I've taken classes from and that site allows me to create my own e-Portfolio.  I spent a bit of time creating mine but I really wasn't satisfied with the outcome or the experience.

Then I tried using Google Sites.  By the time I got this far, I was done.  I couldn't figure any of it out.  Which is why I do not create websites.  Setting up a site was enough for me!


As #BlendKit2014 provides badges, I have and a Mozilla Backpack.  They show the badge and the requirements, but not MY work.  Pretty, easy to use, but not quite what I needed.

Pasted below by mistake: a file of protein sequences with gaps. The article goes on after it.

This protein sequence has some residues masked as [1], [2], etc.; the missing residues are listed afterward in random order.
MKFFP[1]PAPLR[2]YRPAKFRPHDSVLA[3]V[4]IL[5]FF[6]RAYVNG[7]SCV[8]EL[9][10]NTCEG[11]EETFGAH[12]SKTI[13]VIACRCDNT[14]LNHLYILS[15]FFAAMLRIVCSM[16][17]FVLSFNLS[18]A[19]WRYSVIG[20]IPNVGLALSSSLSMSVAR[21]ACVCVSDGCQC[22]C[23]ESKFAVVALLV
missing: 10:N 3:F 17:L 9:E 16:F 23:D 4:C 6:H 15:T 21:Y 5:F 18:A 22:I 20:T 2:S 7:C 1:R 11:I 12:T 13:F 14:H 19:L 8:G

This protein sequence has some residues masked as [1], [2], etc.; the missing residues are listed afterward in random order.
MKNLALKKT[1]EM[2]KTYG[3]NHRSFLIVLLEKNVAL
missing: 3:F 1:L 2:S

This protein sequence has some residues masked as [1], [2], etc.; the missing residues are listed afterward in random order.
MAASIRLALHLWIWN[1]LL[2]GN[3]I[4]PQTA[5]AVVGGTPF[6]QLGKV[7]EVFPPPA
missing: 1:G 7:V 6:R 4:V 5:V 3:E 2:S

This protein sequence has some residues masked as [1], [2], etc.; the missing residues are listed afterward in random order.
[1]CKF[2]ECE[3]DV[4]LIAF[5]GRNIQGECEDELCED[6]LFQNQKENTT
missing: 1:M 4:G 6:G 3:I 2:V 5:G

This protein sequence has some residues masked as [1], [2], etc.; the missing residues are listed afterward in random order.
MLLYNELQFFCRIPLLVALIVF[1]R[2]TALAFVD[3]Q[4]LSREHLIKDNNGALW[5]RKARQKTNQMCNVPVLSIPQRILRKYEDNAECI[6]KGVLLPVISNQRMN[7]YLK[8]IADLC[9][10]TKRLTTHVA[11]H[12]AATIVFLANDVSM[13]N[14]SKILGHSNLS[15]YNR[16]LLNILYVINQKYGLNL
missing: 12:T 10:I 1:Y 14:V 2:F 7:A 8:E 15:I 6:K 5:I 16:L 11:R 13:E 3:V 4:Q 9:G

I thought I was done with the whole e-Portfolio adventure until I came across Danny King in a class I am taking on called "An Introduction to Marketing".  On a discussion board, he offered to share a copy of his notes from that weeks' videos.  When I clicked on the link, and I was impressed.  Further reading of the discussion took me to  I was able to see his notes in a neat and organized fashion.  An impressive graphical list of courses he is or has taken, and copies of his certificates.

Impressed was an understatement.

I decided to try it.  One last kick at the can if you will.  The website was easy to navigate.  Things were clearly marked.  I could search course by Provider, Subject and start date.  In 30 minutes, I had several courses identified, my background selected, and a hunt started to find the files that I wanted to share.  I was happy with the result.